Roger Federer won his record-tying sixth Australian Open title on Sunday, defeating Croatian Marin Cilic 6-2, 6-7(5), 6-3, 3-6, 6-3.
Throughout his illustrious career, the Australian Open was often considered Federer’s weakest Slam, other than the clay-court French Open. This perception is a little unfair, though. Wimbledon is obviously Federer’s best Slam–and Federer is the best-ever to play on the grass there. Federer is also often considered the best modern player at the US Open, a title he earned with his five straight championships from 2004-2008.
If we look at overall accomplishments, though, it is clear that Federer does far better in Melbourne than New York. Federer has reached an incredible 14 Australian Open semifinals–more than his 12 semifinals at Wimbledon. Federer may have gone seven years between his fourth and fifth Australian Open titles (2010 to 2017), but he hasn’t captured the US Open trophy since 2008. Now, with his second consecutive title in Melbourne, Federer ties Roy Emerson and Novak Djokovic with six men’s singles titles (on the women’s side, Australian Margaret Court won a whopping 11 titles).
Even though this is his third Grand Slam final–he won his first at the 2014 US Open and lost last year’s Wimbledon final against Federer–Cilic clearly began this match very nervous. The Croatian bounced the ball a comically high number of times before even his first serve of the match, and he hit three errors to give away the opening break. The error on break point was particularly disheartening, as Cilic put a smash into the bottom of the net. Federer ran away with the first set after that, opening up a 4-0 lead to begin the match before Cilic could even win a game. Two easy holds later, and a 6-2 opening set was in the bag.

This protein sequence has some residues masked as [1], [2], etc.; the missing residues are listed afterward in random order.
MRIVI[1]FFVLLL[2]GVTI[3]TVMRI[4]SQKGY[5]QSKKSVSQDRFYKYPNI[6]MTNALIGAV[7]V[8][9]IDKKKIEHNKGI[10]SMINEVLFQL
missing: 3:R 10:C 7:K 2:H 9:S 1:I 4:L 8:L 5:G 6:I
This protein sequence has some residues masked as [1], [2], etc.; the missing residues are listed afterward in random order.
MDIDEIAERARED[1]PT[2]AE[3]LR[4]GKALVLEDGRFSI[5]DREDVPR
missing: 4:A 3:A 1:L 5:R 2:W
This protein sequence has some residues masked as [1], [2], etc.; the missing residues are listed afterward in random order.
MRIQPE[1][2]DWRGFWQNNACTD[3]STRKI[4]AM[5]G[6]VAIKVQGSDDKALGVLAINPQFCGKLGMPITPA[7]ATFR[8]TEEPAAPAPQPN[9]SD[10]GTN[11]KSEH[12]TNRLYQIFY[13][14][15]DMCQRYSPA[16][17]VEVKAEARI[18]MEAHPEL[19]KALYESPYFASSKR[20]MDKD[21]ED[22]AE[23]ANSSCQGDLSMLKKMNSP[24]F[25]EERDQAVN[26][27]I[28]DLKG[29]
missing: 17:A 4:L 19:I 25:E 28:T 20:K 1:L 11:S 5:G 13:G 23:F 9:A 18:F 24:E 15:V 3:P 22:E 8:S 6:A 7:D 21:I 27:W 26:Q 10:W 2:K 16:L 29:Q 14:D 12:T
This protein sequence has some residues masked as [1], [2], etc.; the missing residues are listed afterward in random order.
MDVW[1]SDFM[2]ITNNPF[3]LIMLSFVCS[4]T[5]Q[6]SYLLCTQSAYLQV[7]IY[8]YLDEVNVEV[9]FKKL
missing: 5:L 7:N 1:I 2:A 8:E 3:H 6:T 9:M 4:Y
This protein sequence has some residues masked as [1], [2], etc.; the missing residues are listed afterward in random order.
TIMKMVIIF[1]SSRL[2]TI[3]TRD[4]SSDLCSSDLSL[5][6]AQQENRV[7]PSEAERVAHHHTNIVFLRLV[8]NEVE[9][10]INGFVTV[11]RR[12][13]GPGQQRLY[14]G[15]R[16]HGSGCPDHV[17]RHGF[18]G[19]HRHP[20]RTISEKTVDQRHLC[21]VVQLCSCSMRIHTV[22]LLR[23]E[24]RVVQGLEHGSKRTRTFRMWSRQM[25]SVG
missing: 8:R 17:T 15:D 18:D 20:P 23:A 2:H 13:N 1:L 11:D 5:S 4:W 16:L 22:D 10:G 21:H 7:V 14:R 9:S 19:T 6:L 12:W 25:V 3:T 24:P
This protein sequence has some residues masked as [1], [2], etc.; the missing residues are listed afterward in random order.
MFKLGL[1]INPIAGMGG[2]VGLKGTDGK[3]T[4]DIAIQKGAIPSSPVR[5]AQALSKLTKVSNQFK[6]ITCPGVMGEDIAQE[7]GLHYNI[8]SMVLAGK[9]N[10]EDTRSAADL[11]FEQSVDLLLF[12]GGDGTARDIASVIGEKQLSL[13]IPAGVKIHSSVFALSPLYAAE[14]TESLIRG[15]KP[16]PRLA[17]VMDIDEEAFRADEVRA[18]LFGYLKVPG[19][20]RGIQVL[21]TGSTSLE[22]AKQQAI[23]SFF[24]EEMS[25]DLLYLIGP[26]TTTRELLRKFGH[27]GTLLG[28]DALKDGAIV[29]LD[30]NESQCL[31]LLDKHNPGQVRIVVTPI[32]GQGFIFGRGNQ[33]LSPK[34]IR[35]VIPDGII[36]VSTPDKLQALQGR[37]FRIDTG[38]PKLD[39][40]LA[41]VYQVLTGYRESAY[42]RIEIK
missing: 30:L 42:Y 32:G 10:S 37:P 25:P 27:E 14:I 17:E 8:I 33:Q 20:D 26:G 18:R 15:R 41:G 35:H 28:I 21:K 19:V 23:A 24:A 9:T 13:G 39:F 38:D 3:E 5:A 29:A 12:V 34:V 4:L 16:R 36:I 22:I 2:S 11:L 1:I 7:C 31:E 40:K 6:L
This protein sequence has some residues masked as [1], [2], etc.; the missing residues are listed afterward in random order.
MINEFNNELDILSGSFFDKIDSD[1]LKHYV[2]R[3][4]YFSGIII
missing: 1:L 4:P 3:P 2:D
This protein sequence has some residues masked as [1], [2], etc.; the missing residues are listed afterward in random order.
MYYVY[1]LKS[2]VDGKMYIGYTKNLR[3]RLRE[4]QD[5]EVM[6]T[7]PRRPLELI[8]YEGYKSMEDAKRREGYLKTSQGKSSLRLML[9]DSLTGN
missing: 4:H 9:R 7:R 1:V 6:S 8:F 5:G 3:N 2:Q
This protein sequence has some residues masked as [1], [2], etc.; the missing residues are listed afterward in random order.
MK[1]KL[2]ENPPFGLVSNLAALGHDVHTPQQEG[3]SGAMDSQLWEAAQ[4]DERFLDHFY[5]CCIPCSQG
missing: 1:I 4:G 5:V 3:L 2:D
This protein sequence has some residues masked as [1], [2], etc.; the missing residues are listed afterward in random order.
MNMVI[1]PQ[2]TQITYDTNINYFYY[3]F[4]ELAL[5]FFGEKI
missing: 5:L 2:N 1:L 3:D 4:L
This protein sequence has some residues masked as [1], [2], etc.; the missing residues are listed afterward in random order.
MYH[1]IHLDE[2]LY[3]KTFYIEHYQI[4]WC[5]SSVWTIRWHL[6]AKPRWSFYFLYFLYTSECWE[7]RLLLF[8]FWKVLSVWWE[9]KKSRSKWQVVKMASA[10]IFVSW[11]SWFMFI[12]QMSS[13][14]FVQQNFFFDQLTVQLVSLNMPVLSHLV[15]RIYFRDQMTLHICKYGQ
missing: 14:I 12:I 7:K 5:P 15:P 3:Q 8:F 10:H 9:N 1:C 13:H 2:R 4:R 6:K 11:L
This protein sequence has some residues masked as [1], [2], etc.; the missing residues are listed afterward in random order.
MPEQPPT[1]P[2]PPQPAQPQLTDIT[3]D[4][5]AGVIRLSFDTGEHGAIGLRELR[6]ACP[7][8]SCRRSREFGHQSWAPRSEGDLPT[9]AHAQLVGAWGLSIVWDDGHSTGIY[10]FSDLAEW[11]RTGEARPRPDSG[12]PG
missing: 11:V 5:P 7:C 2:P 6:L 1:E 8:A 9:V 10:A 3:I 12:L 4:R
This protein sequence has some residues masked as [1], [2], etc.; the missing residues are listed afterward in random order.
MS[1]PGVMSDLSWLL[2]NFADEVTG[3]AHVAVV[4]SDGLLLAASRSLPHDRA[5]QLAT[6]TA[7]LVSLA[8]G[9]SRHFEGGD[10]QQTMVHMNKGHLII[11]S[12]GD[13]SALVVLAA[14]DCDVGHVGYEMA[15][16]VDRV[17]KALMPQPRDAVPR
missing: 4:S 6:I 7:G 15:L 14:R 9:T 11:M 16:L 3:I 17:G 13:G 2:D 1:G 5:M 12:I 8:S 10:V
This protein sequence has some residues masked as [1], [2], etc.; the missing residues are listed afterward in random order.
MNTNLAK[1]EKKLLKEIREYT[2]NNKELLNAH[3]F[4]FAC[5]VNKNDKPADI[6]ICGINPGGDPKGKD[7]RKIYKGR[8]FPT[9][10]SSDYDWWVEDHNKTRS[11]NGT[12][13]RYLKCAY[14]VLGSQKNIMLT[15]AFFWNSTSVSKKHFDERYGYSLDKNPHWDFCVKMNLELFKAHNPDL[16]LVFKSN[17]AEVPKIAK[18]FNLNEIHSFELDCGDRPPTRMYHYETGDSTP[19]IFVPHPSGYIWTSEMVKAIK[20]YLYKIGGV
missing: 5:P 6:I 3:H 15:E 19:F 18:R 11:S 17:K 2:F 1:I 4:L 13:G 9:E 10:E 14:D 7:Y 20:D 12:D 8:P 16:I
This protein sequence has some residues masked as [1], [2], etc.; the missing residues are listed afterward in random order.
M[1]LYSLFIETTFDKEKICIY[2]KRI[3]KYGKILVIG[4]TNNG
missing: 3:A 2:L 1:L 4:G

This was not the first time this tournament that Cilic began slowly. He looked poor at the start of his quarterfinal upset of Rafael Nadal as well, falling behind a set and a break before coming back and forcing a fifth set, in which Nadal eventually retired due to a hip injury.
Cilic did look much more at east in the match as it progressed. His two holds towards the end of the first set seemed to stabilize him a little, and his service game to start the second set was much more at ease. The tall Croatian made more first serves and fewer errors and looked like he could make the rest of the match competitive. Cilic even opened up two break point attempts in Federer’s first service game of the set, but big serves (and one huge forehand) quickly erased those.